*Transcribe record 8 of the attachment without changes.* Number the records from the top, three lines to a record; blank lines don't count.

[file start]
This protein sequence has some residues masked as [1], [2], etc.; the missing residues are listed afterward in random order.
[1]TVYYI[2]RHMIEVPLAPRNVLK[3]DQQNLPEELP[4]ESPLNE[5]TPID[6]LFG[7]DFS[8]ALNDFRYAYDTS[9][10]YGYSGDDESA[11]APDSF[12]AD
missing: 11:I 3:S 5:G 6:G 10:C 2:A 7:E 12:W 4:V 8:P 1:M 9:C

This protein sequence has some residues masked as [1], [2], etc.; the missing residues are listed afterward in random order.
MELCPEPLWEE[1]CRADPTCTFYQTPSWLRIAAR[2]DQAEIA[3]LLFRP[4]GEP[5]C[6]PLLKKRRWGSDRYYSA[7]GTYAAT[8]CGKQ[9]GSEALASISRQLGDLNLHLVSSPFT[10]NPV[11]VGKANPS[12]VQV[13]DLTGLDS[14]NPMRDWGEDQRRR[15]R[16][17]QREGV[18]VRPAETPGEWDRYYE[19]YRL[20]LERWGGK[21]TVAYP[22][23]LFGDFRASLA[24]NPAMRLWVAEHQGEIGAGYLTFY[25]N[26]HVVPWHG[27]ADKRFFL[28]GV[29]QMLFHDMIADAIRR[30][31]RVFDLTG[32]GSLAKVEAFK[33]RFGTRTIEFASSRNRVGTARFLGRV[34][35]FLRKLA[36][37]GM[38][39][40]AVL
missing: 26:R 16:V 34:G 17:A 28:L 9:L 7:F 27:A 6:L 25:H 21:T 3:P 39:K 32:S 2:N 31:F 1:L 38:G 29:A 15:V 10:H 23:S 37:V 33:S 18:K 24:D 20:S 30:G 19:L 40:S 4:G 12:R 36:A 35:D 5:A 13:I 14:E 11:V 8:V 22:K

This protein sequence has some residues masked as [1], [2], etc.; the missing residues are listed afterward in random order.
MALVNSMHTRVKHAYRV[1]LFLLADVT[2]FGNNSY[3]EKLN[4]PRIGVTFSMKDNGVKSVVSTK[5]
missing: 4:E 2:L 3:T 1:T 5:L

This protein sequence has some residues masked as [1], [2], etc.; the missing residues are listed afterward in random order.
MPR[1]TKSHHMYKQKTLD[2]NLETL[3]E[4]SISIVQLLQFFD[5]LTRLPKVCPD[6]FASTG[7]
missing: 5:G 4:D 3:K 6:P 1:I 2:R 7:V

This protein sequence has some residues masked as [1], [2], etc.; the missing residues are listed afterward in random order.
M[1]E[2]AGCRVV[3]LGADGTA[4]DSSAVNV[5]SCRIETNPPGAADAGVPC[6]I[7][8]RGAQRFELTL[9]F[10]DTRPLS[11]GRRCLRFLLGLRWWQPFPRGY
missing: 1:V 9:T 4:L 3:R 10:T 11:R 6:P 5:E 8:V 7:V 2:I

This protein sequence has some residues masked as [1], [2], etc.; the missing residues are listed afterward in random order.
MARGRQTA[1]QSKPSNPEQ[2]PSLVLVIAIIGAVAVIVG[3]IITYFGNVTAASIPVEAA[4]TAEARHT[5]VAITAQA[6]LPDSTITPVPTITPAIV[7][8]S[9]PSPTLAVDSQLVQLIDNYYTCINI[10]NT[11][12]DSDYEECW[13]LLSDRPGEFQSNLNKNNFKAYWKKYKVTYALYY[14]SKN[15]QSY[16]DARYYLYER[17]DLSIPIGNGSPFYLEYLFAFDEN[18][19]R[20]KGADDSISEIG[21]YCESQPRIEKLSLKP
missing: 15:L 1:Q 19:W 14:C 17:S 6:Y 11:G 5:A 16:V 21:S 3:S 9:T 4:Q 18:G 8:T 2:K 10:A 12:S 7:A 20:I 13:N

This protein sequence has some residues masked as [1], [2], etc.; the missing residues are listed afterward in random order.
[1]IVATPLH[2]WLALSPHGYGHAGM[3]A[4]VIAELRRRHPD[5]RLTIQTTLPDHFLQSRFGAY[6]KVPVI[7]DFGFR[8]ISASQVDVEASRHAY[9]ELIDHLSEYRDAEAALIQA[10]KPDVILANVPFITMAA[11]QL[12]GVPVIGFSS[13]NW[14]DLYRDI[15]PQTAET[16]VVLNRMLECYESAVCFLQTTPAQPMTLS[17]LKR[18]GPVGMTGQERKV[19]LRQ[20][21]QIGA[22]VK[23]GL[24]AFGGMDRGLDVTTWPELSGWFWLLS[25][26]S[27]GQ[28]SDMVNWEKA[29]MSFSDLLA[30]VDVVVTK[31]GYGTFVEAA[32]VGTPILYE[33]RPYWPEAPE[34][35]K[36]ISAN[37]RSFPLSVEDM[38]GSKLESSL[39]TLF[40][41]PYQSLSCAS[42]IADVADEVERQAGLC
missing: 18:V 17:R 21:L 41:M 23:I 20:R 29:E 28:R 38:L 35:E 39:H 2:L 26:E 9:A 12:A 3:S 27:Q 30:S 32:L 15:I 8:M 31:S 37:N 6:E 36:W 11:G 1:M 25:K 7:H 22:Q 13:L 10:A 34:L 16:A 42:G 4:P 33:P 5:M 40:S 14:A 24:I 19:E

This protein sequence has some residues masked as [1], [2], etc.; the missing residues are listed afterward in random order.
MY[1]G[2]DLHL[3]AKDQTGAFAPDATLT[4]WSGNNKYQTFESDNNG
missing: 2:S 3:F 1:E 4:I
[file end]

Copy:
This protein sequence has some residues masked as [1], [2], etc.; the missing residues are listed afterward in random order.
MY[1]G[2]DLHL[3]AKDQTGAFAPDATLT[4]WSGNNKYQTFESDNNG
missing: 2:S 3:F 1:E 4:I